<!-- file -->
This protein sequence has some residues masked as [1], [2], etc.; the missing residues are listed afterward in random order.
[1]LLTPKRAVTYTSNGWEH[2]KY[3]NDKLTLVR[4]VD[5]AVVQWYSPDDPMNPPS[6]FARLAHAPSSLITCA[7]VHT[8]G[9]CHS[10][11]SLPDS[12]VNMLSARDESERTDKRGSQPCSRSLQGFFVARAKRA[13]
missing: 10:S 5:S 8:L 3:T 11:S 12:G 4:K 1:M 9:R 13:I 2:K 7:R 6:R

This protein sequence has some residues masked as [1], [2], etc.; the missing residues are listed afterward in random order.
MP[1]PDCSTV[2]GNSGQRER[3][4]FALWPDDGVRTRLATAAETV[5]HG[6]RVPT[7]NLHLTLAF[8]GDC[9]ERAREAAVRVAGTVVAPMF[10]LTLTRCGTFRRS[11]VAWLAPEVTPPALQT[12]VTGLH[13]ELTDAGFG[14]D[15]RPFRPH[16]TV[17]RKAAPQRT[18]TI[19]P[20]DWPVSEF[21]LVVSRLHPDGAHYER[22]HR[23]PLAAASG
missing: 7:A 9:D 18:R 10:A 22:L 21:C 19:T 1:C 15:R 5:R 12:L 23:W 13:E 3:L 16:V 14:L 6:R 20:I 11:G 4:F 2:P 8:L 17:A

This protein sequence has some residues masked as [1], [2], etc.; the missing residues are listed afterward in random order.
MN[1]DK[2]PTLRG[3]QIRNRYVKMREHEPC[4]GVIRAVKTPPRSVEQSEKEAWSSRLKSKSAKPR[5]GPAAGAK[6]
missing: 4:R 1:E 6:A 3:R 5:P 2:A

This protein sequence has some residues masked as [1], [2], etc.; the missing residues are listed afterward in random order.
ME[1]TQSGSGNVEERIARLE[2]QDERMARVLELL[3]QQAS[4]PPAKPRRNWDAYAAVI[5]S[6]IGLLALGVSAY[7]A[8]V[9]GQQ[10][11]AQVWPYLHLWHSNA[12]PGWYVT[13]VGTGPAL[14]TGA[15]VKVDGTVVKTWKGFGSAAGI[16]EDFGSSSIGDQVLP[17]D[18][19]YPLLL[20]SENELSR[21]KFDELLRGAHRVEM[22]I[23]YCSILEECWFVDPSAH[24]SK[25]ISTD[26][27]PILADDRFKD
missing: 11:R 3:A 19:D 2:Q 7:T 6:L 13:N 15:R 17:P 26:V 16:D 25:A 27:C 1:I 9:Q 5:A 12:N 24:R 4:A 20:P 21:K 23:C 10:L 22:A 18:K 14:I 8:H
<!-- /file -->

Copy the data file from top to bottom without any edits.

This protein sequence has some residues masked as [1], [2], etc.; the missing residues are listed afterward in random order.
[1]LLTPKRAVTYTSNGWEH[2]KY[3]NDKLTLVR[4]VD[5]AVVQWYSPDDPMNPPS[6]FARLAHAPSSLITCA[7]VHT[8]G[9]CHS[10][11]SLPDS[12]VNMLSARDESERTDKRGSQPCSRSLQGFFVARAKRA[13]
missing: 10:S 5:S 8:L 3:T 11:S 12:G 4:K 1:M 9:R 13:I 2:K 7:R 6:R

This protein sequence has some residues masked as [1], [2], etc.; the missing residues are listed afterward in random order.
MP[1]PDCSTV[2]GNSGQRER[3][4]FALWPDDGVRTRLATAAETV[5]HG[6]RVPT[7]NLHLTLAF[8]GDC[9]ERAREAAVRVAGTVVAPMF[10]LTLTRCGTFRRS[11]VAWLAPEVTPPALQT[12]VTGLH[13]ELTDAGFG[14]D[15]RPFRPH[16]TV[17]RKAAPQRT[18]TI[19]P[20]DWPVSEF[21]LVVSRLHPDGAHYER[22]HR[23]PLAAASG
missing: 7:A 9:D 18:R 10:A 22:L 21:C 19:T 1:C 15:R 5:R 12:L 23:W 13:E 3:L 16:V 14:L 6:R 20:I 11:G 4:F 2:P 8:L 17:A

This protein sequence has some residues masked as [1], [2], etc.; the missing residues are listed afterward in random order.
MN[1]DK[2]PTLRG[3]QIRNRYVKMREHEPC[4]GVIRAVKTPPRSVEQSEKEAWSSRLKSKSAKPR[5]GPAAGAK[6]
missing: 4:R 1:E 6:A 3:R 5:P 2:A

This protein sequence has some residues masked as [1], [2], etc.; the missing residues are listed afterward in random order.
ME[1]TQSGSGNVEERIARLE[2]QDERMARVLELL[3]QQAS[4]PPAKPRRNWDAYAAVI[5]S[6]IGLLALGVSAY[7]A[8]V[9]GQQ[10][11]AQVWPYLHLWHSNA[12]PGWYVT[13]VGTGPAL[14]TGA[15]VKVDGTVVKTWKGFGSAAGI[16]EDFGSSSIGDQVLP[17]D[18][19]YPLLL[20]SENELSR[21]KFDELLRGAHRVEM[22]I[23]YCSILEECWFVDPSAH[24]SK[25]ISTD[26][27]PILADDRFKD
missing: 11:R 3:A 19:D 2:Q 7:T 6:L 13:N 15:R 17:P 26:V 16:D 25:A 27:C 1:I 9:Q 5:A 12:N 24:R 4:A 20:P 21:K 23:C 10:L 22:A 18:K 14:I 8:H